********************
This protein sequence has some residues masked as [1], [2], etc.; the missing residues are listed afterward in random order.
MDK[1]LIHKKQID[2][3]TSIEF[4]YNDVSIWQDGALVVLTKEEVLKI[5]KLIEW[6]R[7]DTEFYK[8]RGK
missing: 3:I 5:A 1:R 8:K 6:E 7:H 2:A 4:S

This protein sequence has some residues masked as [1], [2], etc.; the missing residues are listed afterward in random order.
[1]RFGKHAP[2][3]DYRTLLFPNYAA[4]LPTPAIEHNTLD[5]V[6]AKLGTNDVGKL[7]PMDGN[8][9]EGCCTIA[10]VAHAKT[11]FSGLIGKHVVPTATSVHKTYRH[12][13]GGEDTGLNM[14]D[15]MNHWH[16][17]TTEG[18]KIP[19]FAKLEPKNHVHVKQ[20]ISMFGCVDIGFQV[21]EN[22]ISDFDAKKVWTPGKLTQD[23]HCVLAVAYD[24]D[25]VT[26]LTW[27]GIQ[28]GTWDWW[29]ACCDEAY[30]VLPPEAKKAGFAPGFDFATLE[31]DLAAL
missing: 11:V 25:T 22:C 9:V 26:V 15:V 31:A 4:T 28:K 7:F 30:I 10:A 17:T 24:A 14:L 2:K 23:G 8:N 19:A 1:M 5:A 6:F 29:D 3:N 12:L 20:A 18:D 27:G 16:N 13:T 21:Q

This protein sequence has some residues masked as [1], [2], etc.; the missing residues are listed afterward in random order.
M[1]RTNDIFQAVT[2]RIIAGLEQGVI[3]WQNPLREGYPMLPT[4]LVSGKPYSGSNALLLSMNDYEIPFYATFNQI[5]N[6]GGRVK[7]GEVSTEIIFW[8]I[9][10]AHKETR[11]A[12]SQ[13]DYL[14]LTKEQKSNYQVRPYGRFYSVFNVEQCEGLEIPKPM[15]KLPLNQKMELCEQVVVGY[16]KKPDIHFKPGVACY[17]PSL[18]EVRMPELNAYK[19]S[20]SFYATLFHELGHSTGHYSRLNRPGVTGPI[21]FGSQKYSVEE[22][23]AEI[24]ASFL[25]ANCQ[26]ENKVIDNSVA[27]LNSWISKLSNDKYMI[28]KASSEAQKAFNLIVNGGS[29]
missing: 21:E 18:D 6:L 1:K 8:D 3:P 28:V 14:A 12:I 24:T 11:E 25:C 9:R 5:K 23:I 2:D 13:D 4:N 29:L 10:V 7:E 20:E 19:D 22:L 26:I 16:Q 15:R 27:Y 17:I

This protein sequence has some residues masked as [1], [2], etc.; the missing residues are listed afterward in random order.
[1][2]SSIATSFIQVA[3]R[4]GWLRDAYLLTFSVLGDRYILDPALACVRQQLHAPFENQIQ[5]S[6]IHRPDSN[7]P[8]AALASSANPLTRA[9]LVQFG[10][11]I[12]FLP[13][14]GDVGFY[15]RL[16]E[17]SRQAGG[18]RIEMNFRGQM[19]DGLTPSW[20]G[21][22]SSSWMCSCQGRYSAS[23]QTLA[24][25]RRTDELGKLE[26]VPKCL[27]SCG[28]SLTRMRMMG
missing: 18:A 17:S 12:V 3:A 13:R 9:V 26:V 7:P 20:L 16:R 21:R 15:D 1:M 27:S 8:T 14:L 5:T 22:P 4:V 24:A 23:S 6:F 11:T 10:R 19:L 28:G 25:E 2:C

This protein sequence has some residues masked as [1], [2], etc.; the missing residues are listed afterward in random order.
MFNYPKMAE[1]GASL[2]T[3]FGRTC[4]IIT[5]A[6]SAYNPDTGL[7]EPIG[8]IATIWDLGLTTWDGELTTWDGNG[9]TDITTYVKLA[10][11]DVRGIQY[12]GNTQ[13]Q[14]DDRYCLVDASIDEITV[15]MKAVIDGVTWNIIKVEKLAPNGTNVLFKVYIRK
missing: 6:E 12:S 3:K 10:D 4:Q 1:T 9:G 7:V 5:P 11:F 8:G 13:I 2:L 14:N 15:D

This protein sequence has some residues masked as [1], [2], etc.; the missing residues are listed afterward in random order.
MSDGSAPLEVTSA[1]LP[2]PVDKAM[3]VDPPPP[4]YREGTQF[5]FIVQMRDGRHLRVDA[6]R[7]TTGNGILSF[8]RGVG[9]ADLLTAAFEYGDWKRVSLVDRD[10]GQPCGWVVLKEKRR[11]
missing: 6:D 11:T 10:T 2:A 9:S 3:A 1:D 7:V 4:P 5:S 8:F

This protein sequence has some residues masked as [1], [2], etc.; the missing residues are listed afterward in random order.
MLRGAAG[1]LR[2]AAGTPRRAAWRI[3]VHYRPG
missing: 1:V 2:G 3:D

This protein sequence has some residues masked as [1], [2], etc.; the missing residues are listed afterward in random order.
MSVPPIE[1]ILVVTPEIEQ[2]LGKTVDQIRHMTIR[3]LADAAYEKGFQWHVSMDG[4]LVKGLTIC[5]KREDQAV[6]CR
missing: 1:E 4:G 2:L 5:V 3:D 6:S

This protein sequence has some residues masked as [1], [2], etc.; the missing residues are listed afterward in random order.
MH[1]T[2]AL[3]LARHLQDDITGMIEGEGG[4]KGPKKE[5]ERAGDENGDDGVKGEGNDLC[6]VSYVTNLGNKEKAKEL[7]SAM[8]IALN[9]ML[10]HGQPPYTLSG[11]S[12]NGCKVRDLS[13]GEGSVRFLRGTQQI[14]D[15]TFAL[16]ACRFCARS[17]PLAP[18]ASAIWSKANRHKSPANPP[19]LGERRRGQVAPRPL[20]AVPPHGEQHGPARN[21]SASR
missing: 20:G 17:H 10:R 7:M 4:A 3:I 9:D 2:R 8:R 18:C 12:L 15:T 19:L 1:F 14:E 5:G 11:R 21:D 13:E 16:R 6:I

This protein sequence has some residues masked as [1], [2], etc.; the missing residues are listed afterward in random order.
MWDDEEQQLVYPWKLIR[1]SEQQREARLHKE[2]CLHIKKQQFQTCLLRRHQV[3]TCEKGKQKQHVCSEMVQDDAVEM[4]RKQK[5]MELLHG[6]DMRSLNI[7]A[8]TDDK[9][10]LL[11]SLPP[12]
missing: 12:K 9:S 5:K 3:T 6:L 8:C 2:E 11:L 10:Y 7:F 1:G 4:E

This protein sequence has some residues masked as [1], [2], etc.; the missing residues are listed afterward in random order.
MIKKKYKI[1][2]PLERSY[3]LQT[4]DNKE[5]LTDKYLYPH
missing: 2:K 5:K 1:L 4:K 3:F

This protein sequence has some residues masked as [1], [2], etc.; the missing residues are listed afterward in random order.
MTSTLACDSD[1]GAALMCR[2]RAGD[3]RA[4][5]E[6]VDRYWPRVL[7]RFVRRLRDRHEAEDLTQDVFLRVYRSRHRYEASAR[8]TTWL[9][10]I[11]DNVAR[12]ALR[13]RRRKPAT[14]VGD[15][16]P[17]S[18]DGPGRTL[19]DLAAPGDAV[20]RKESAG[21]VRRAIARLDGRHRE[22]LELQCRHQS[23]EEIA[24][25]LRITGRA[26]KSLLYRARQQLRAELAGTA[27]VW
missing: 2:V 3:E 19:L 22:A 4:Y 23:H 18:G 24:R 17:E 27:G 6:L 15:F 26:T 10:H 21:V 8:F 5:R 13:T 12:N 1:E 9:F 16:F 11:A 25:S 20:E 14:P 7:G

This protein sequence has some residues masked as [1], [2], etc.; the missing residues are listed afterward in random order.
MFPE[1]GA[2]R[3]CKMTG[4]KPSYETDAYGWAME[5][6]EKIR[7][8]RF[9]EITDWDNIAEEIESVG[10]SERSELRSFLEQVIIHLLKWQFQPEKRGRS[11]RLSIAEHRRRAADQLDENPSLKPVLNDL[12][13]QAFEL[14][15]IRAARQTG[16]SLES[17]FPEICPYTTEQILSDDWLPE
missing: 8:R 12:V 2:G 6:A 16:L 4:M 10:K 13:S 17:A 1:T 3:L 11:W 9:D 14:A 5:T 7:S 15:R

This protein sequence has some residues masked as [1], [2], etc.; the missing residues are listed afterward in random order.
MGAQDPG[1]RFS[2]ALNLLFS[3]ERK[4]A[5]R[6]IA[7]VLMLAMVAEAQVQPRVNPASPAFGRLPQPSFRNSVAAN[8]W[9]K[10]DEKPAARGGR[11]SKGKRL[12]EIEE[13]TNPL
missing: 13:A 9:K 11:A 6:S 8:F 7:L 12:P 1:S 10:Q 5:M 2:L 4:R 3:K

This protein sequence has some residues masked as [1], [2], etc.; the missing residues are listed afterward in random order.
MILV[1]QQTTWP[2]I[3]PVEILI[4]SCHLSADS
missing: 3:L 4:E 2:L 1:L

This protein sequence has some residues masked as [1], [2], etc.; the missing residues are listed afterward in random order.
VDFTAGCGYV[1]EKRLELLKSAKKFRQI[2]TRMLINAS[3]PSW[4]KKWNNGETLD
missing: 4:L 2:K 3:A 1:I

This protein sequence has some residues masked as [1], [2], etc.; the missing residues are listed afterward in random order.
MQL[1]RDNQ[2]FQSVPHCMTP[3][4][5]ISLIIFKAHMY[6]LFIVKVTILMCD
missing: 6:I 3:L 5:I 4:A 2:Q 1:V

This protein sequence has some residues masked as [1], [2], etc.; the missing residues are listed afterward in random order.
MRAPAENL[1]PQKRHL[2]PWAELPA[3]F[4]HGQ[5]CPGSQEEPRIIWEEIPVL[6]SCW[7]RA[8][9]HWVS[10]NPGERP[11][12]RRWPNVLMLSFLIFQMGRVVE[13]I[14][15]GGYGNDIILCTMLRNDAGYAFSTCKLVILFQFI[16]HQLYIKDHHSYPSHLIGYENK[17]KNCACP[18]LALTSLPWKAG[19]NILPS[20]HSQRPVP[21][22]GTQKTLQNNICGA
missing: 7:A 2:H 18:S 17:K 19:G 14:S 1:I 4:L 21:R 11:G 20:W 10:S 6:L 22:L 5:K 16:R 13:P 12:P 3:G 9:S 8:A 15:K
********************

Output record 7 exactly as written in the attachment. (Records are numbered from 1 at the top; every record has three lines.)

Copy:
This protein sequence has some residues masked as [1], [2], etc.; the missing residues are listed afterward in random order.
MLRGAAG[1]LR[2]AAGTPRRAAWRI[3]VHYRPG
missing: 1:V 2:G 3:D